Alcoholism and Drug Use Increase During COVID-19
COVID-19 and every detail of the quarantine, lockdown and pandemic have created the perfect environment for addiction.
From a mental health standpoint, anxiety, and uncertainty coupled with the isolation of curfews and stay at home orders became triggers that sparked the desire to self medicate. Many individuals who claimed to have a drink or two in order to "unwind after a long day at work" had found themselves pacing the floors of their homes; wondering if 10 am is too early to start unwinding.
For those who work in the field of addiction recovery, we all expected the pandemic to exacerbate the potential for addiction, and that is exactly what we observed. While other industries were scrambling to keep their doors open, addiction treatment facilities like Gracious Care Recovery Solutions witnessed a surge in phone calls from individuals who had never considered treatment before but had now spiraled out of control.
"I feel like a prisoner. All I've been doing for the past year is going to work, then coming home and drinking until I pass out.
I repeat this cycle every day."
"I don't know how I'm going to get the addiction treatment I need. I don't want to lose my job."
"My boss would fire me immediately if I tried to take time off for addiction treatment. I haven't even been there 90 days."
Drug Addiction: The word "addiction" comes from a Latin term that means "bound to" or "enslaved."
If you or someone you love has struggled to overcome drug addiction, you understand this concept.
In active drug addiction, I not only felt painfully helpless against this monster that had awakened inside of me, but the more I learned about the repercussions, the more I began to feel like it was a life sentence, even if I broke free.
Alcoholism and Active Duty Military
According to Military.com, a new study on Alcoholism in the Military finds that active duty military personnel drink alcohol more than workers on any other career path. The mental and physical health of our military includes Tricare approved alcohol rehab and a growing number of individuals are receiving the help they deserve.
Opiates and Opioids. What is the Difference?
The word opioid is used to classify the synthetic (or man-made) form of opiates. Opiates are a drug derived from the poppy flower. Both opioids and opiates are highly addictive. They depress the central nervous system which can cause a user’s heart rate and blood pressure to dramatically drop. Opiates and opioids can ultimately result in death by depressing an individual’s breathing and at the same time sedating them, making it impossible for them to wake up from oxygen deprivation.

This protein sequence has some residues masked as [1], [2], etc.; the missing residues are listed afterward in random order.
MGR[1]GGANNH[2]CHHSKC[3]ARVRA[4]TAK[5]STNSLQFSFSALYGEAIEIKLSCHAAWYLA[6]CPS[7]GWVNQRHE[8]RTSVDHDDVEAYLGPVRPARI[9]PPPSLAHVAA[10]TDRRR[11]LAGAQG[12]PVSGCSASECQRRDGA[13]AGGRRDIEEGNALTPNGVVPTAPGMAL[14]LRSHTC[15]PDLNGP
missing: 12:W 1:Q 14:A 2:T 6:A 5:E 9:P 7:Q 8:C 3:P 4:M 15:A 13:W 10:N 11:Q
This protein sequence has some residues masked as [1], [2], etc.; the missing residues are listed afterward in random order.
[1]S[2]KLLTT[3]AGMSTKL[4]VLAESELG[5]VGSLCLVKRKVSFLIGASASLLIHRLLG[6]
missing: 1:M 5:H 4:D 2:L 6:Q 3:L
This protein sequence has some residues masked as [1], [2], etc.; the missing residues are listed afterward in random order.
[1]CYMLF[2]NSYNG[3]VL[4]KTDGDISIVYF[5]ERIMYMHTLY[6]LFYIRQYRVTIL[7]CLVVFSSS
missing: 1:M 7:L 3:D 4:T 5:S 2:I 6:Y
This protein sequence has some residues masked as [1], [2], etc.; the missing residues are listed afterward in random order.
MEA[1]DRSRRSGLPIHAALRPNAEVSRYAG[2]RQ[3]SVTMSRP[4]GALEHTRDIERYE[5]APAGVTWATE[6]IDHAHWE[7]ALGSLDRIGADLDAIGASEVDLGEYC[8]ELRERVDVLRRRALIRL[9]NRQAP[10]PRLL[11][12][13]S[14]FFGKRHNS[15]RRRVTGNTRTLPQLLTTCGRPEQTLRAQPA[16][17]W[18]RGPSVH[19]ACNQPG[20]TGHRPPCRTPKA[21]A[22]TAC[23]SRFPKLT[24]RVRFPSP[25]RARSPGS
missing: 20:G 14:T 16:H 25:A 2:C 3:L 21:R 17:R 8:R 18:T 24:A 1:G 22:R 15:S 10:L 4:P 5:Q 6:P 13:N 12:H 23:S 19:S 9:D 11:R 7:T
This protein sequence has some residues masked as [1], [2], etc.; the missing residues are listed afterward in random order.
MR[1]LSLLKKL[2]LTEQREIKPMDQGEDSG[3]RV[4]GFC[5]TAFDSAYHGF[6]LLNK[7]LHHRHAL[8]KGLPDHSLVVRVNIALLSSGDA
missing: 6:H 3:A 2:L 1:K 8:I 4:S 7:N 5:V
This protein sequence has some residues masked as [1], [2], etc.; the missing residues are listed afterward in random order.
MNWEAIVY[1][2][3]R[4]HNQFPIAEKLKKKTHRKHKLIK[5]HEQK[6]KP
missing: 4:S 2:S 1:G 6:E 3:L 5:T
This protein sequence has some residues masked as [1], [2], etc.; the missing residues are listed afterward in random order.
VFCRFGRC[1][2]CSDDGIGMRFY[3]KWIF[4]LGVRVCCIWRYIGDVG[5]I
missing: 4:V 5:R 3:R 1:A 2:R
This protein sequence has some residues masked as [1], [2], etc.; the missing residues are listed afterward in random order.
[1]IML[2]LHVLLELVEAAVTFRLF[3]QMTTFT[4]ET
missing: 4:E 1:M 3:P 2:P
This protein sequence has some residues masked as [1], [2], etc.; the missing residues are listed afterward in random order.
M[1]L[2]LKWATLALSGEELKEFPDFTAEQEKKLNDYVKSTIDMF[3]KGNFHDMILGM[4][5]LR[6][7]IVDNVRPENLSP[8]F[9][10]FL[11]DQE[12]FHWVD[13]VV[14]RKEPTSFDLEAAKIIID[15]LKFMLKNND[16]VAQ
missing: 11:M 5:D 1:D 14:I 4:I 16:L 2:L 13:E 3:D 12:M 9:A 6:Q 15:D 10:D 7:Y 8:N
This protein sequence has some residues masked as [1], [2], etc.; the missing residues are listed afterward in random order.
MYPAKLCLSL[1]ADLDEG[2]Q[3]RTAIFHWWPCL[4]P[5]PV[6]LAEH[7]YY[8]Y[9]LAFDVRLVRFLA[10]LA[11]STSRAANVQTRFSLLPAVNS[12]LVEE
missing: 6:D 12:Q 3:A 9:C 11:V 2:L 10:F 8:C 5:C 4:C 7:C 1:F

Risk of Death Connected to Opiate Addiction
The Danger of Detoxing from Alcohol at Home
Alcohol is one of the most dangerous substances to detox from. For those experiencing the most serious symptom of withdrawal – the shaking, sweating, heart palpitations, hallucinations, and marked confusion of delirium tremens, or the DTs – the death rate has been estimated to be as high as 1 in 25.
Because of this risk, safe alcohol treatment begins with medical detox. But why? What really happens that's so serious?
According to the U.S. Department of Health and Human Services, it is estimated that nearly 15 million adolescent children have experienced forced sex. Sexual trauma greatly increases an individual's risk factor for alcoholism or drug addiction, and setting aside these "official statistics", I can personally report that every person I was in small group with during my time in treatment, both male and female, vividly reported sexual trauma as a factor.
Healing Sexual Trauma
An addiction intervention takes a good deal of planning, however, as the discussion that occurs can be a tricky and touchy one. Mapping out the conversation in advance and making sure you say the right things can reduce the amount of stress for all involved and help the conversation flow more easily.
Men and women in our nation’s military have much different stressors and lifestyles than ordinary citizens. Wartime deployment and combat put individuals in our armed forces at greater risk of developing unhealthy coping habits, such as alcohol and drugs.
In addition, the military has a zero-tolerance policy on drugs. While this means that only 2.3 percent use illicit drugs, it also means that most who are struggling with drug abuse don’t get the treatment they need. They’re too afraid they’ll lose their jobs. These policies also don’t cover legal substances that military personnel might use to deal with stress, such as alcohol or prescription pain relievers. In one study, more than half of the military members interviewed admitted to partaking in binge-drinking episodes, especially when faced with stressful situation like combat and war.